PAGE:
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The EEOC’s Webinar on the COVID-19 Pandemic and Antidiscrimination Laws—an Overview

On March 27, 2020, the U.S. Equal Employment Opportunity Commission (EEOC) conducted a webinar to address emerging questions regarding the COVID-19 pandemic and the EEOC’s previously updated pandemic guidance. The EEOC has not yet published revised guidance or a questions-and-answers document, but it offered listeners useful information during its webinar. Ogletree Deakins’ attorneys who were in attendance on the webinar prepared the following takeaways based on notes from the presentation to help employers in this evolving area.  Employers may listen to a recording of the webinar here.

Disability Related Inquiries and Medical Exams

Question 1. The EEOC has explained in the updated 2020 EEOC pandemic publication that at the present time the COVID-19 pandemic permits an employer to take the temperature of employees who are coming into the workplace. Is there anything else an employer could do at the current time to determine if employees physically coming into the workplace have COVID-19 or symptoms associated with the disease?

Answer 1. In addition to taking body temperature, employers may ask all employees who physically enter the workplace if they have COVID-19, symptoms associated with COVID-19, or if they have been tested for COVID-19. Symptoms include cough, sore throat, fever, chills, and shortness of breath. Employers may exclude employees with COVID-19 or associated symptoms from the workplace because their presence would pose a direct threat to health or safety. Note that employers may not ask these questions of employees teleworking as they are not physically interacting with co-workers.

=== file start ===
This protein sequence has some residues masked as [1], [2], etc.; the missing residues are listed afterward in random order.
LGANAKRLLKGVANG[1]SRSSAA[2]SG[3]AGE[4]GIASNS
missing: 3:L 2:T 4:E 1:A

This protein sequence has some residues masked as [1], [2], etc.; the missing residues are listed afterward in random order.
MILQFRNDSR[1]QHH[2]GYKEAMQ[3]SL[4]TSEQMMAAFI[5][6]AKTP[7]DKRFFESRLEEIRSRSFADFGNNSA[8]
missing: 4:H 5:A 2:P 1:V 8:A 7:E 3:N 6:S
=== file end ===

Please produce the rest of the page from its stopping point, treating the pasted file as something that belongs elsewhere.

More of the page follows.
Q2. What may an employer do under the Americans with Disabilities Act (ADA) if an employee refuses to permit the employer to take his or her temperature, or refuses to answer questions about whether he or she has COVID-19 or symptoms associated with COVID-19, or has been tested for COVID-19?

A2. Under the existing circumstances, the ADA allows employers to prohibit an employee’s physical presence in the workplace if the employee refuses to permit the employer to take his or her temperature, refuses to answer questions about whether he has COVID-19, symptoms associated with COVID-19, or has been tested for COVID-19. To gain cooperation, an employer may want to ask the reasons for the employee’s refusal.

Q3. May a manager ask only one employee, as opposed to asking all employees, questions designed to determine if he or she has COVID-19, or require that his or her temperature be taken?